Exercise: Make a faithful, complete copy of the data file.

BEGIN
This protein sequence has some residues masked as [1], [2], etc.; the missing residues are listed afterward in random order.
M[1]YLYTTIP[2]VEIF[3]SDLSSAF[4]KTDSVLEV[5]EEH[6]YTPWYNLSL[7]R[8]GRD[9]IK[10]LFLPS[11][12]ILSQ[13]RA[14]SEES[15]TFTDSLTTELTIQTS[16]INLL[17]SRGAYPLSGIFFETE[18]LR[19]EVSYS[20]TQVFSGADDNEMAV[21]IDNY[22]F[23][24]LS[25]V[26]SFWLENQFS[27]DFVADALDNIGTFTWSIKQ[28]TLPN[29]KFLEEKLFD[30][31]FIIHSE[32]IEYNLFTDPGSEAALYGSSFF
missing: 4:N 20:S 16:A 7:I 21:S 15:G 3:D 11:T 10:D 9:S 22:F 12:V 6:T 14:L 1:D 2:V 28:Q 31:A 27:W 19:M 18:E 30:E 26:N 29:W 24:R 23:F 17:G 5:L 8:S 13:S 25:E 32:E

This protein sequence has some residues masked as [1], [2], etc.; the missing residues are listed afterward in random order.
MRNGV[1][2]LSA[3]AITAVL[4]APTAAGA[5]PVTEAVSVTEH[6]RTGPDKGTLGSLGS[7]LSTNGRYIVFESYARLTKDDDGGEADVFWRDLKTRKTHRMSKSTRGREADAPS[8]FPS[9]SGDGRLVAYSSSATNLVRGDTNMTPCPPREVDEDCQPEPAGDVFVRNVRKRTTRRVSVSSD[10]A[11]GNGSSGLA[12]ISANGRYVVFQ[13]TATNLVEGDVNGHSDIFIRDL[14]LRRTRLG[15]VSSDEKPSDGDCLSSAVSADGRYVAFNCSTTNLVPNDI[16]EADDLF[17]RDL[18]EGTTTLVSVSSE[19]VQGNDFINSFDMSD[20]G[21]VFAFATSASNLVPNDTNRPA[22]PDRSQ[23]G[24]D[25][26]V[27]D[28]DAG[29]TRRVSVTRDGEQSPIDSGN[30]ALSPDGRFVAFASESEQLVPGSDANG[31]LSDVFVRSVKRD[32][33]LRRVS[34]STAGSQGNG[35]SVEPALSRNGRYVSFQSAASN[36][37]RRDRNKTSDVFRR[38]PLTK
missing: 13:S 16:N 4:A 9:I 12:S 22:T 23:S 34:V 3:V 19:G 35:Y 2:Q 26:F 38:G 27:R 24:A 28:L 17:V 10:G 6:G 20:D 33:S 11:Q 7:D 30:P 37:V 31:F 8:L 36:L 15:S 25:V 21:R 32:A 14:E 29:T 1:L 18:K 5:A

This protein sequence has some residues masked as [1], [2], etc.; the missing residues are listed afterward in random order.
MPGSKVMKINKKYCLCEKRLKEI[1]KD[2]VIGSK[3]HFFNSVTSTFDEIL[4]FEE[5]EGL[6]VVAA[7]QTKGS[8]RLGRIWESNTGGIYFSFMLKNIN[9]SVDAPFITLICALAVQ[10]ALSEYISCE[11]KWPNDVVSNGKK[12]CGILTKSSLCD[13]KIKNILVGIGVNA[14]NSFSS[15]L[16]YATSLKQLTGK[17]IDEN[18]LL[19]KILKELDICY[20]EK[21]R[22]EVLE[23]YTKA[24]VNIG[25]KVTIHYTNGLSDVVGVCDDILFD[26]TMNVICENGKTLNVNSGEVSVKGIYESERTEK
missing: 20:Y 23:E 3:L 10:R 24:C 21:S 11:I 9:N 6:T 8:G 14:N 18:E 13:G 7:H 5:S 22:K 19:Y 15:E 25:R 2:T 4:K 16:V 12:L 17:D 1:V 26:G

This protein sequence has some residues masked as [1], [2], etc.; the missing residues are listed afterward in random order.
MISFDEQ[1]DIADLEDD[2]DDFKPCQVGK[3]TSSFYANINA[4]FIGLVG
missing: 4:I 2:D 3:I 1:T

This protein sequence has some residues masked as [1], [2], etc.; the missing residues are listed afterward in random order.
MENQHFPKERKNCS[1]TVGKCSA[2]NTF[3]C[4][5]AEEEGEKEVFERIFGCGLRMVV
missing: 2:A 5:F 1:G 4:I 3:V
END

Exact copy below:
This protein sequence has some residues masked as [1], [2], etc.; the missing residues are listed afterward in random order.
M[1]YLYTTIP[2]VEIF[3]SDLSSAF[4]KTDSVLEV[5]EEH[6]YTPWYNLSL[7]R[8]GRD[9]IK[10]LFLPS[11][12]ILSQ[13]RA[14]SEES[15]TFTDSLTTELTIQTS[16]INLL[17]SRGAYPLSGIFFETE[18]LR[19]EVSYS[20]TQVFSGADDNEMAV[21]IDNY[22]F[23][24]LS[25]V[26]SFWLENQFS[27]DFVADALDNIGTFTWSIKQ[28]TLPN[29]KFLEEKLFD[30][31]FIIHSE[32]IEYNLFTDPGSEAALYGSSFF
missing: 4:N 20:S 16:A 7:I 21:S 15:G 3:D 11:T 10:D 9:S 22:F 12:V 6:T 14:L 1:D 2:V 28:Q 31:A 27:W 19:M 18:E 30:E 26:N 29:W 24:R 23:F 17:G 5:L 8:S 13:S 25:E 32:E

This protein sequence has some residues masked as [1], [2], etc.; the missing residues are listed afterward in random order.
MRNGV[1][2]LSA[3]AITAVL[4]APTAAGA[5]PVTEAVSVTEH[6]RTGPDKGTLGSLGS[7]LSTNGRYIVFESYARLTKDDDGGEADVFWRDLKTRKTHRMSKSTRGREADAPS[8]FPS[9]SGDGRLVAYSSSATNLVRGDTNMTPCPPREVDEDCQPEPAGDVFVRNVRKRTTRRVSVSSD[10]A[11]GNGSSGLA[12]ISANGRYVVFQ[13]TATNLVEGDVNGHSDIFIRDL[14]LRRTRLG[15]VSSDEKPSDGDCLSSAVSADGRYVAFNCSTTNLVPNDI[16]EADDLF[17]RDL[18]EGTTTLVSVSSE[19]VQGNDFINSFDMSD[20]G[21]VFAFATSASNLVPNDTNRPA[22]PDRSQ[23]G[24]D[25][26]V[27]D[28]DAG[29]TRRVSVTRDGEQSPIDSGN[30]ALSPDGRFVAFASESEQLVPGSDANG[31]LSDVFVRSVKRD[32][33]LRRVS[34]STAGSQGNG[35]SVEPALSRNGRYVSFQSAASN[36][37]RRDRNKTSDVFRR[38]PLTK
missing: 13:S 16:N 4:A 9:I 12:S 22:T 23:S 34:V 3:V 19:G 35:Y 2:Q 26:F 38:G 27:R 24:A 28:L 17:V 10:G 6:G 20:D 33:S 11:Q 7:D 30:P 37:V 31:F 8:L 36:L 15:S 25:V 21:R 32:A 14:E 29:T 1:L 18:K 5:A

This protein sequence has some residues masked as [1], [2], etc.; the missing residues are listed afterward in random order.
MPGSKVMKINKKYCLCEKRLKEI[1]KD[2]VIGSK[3]HFFNSVTSTFDEIL[4]FEE[5]EGL[6]VVAA[7]QTKGS[8]RLGRIWESNTGGIYFSFMLKNIN[9]SVDAPFITLICALAVQ[10]ALSEYISCE[11]KWPNDVVSNGKK[12]CGILTKSSLCD[13]KIKNILVGIGVNA[14]NSFSS[15]L[16]YATSLKQLTGK[17]IDEN[18]LL[19]KILKELDICY[20]EK[21]R[22]EVLE[23]YTKA[24]VNIG[25]KVTIHYTNGLSDVVGVCDDILFD[26]TMNVICENGKTLNVNSGEVSVKGIYESERTEK
missing: 20:Y 23:E 3:L 10:R 24:C 21:S 11:I 9:N 6:T 8:G 14:N 18:E 13:G 7:H 5:S 22:K 19:Y 15:E 25:R 2:T 4:K 16:V 12:L 17:D 1:V 26:G

This protein sequence has some residues masked as [1], [2], etc.; the missing residues are listed afterward in random order.
MISFDEQ[1]DIADLEDD[2]DDFKPCQVGK[3]TSSFYANINA[4]FIGLVG
missing: 4:I 2:D 3:I 1:T

This protein sequence has some residues masked as [1], [2], etc.; the missing residues are listed afterward in random order.
MENQHFPKERKNCS[1]TVGKCSA[2]NTF[3]C[4][5]AEEEGEKEVFERIFGCGLRMVV
missing: 2:A 5:F 1:G 4:I 3:V